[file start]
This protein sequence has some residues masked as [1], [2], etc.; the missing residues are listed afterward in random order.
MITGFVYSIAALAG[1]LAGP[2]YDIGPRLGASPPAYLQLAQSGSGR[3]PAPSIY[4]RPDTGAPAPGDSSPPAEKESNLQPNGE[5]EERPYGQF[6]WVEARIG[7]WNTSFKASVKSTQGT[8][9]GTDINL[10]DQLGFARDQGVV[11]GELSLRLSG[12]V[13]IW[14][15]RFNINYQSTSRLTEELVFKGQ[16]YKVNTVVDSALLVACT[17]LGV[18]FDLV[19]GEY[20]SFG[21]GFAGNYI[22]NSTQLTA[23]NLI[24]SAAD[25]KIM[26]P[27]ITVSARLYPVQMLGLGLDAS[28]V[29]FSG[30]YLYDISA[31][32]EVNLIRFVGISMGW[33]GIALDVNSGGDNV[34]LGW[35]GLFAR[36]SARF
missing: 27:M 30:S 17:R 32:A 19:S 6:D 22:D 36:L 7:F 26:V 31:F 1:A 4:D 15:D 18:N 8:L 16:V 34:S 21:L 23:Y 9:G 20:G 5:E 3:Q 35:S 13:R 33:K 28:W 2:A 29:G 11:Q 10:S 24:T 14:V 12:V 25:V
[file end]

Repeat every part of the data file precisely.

This protein sequence has some residues masked as [1], [2], etc.; the missing residues are listed afterward in random order.
MITGFVYSIAALAG[1]LAGP[2]YDIGPRLGASPPAYLQLAQSGSGR[3]PAPSIY[4]RPDTGAPAPGDSSPPAEKESNLQPNGE[5]EERPYGQF[6]WVEARIG[7]WNTSFKASVKSTQGT[8][9]GTDINL[10]DQLGFARDQGVV[11]GELSLRLSG[12]V[13]IW[14][15]RFNINYQSTSRLTEELVFKGQ[16]YKVNTVVDSALLVACT[17]LGV[18]FDLV[19]GEY[20]SFG[21]GFAGNYI[22]NSTQLTA[23]NLI[24]SAAD[25]KIM[26]P[27]ITVSARLYPVQMLGLGLDAS[28]V[29]FSG[30]YLYDISA[31][32]EVNLIRFVGISMGW[33]GIALDVNSGGDNV[34]LGW[35]GLFAR[36]SARF
missing: 27:M 30:S 17:R 32:A 19:S 6:D 22:D 36:L 7:F 26:V 31:F 1:A 4:D 15:D 18:N 8:L 16:V 34:S 21:L 23:Y 9:G 20:G 5:E 3:Q 35:S 13:R 33:K 28:W 2:A 29:G 11:Q 10:S 24:T 14:V 12:V 25:V